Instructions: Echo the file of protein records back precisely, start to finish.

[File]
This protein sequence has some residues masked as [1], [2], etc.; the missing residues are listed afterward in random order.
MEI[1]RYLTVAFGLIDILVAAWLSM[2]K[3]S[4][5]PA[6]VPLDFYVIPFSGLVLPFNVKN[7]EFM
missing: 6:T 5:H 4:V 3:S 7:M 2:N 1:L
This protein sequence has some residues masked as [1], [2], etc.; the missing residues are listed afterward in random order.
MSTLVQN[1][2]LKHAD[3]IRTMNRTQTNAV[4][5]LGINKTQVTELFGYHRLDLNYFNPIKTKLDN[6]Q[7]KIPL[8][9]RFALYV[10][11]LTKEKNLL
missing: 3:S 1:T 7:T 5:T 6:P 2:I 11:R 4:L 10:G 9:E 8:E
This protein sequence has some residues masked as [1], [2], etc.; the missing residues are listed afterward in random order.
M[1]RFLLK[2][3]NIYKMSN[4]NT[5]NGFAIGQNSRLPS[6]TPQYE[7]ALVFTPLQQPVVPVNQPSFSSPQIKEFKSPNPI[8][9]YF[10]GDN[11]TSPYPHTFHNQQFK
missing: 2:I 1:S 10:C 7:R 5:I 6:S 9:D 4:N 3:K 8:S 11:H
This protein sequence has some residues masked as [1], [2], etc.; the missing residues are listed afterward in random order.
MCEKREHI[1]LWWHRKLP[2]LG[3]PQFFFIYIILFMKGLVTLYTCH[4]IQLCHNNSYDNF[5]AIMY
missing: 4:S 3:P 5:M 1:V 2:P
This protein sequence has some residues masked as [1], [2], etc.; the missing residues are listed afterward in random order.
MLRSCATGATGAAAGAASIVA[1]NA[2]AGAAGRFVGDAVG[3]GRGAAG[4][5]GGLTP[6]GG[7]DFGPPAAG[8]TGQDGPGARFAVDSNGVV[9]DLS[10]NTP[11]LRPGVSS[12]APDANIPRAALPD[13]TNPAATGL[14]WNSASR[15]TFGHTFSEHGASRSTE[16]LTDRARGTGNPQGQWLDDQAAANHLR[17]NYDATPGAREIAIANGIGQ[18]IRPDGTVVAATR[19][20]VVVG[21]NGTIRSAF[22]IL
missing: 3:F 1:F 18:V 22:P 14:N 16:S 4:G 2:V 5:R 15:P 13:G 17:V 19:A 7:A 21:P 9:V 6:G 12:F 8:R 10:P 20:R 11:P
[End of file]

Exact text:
This protein sequence has some residues masked as [1], [2], etc.; the missing residues are listed afterward in random order.
MEI[1]RYLTVAFGLIDILVAAWLSM[2]K[3]S[4][5]PA[6]VPLDFYVIPFSGLVLPFNVKN[7]EFM
missing: 6:T 5:H 4:V 3:S 7:M 2:N 1:L
This protein sequence has some residues masked as [1], [2], etc.; the missing residues are listed afterward in random order.
MSTLVQN[1][2]LKHAD[3]IRTMNRTQTNAV[4][5]LGINKTQVTELFGYHRLDLNYFNPIKTKLDN[6]Q[7]KIPL[8][9]RFALYV[10][11]LTKEKNLL
missing: 3:S 1:T 7:T 5:T 6:P 2:I 11:R 4:L 10:G 9:E 8:E
This protein sequence has some residues masked as [1], [2], etc.; the missing residues are listed afterward in random order.
M[1]RFLLK[2][3]NIYKMSN[4]NT[5]NGFAIGQNSRLPS[6]TPQYE[7]ALVFTPLQQPVVPVNQPSFSSPQIKEFKSPNPI[8][9]YF[10]GDN[11]TSPYPHTFHNQQFK
missing: 2:I 1:S 10:C 7:R 5:I 6:S 9:D 4:N 3:K 8:S 11:H
This protein sequence has some residues masked as [1], [2], etc.; the missing residues are listed afterward in random order.
MCEKREHI[1]LWWHRKLP[2]LG[3]PQFFFIYIILFMKGLVTLYTCH[4]IQLCHNNSYDNF[5]AIMY
missing: 4:S 3:P 5:M 1:V 2:P
This protein sequence has some residues masked as [1], [2], etc.; the missing residues are listed afterward in random order.
MLRSCATGATGAAAGAASIVA[1]NA[2]AGAAGRFVGDAVG[3]GRGAAG[4][5]GGLTP[6]GG[7]DFGPPAAG[8]TGQDGPGARFAVDSNGVV[9]DLS[10]NTP[11]LRPGVSS[12]APDANIPRAALPD[13]TNPAATGL[14]WNSASR[15]TFGHTFSEHGASRSTE[16]LTDRARGTGNPQGQWLDDQAAANHLR[17]NYDATPGAREIAIANGIGQ[18]IRPDGTVVAATR[19][20]VVVG[21]NGTIRSAF[22]IL
missing: 3:F 1:F 18:V 22:P 14:N 16:S 4:G 2:V 5:R 15:P 13:G 17:V 19:A 7:A 21:P 9:V 6:G 12:F 8:R 10:P 20:R 11:P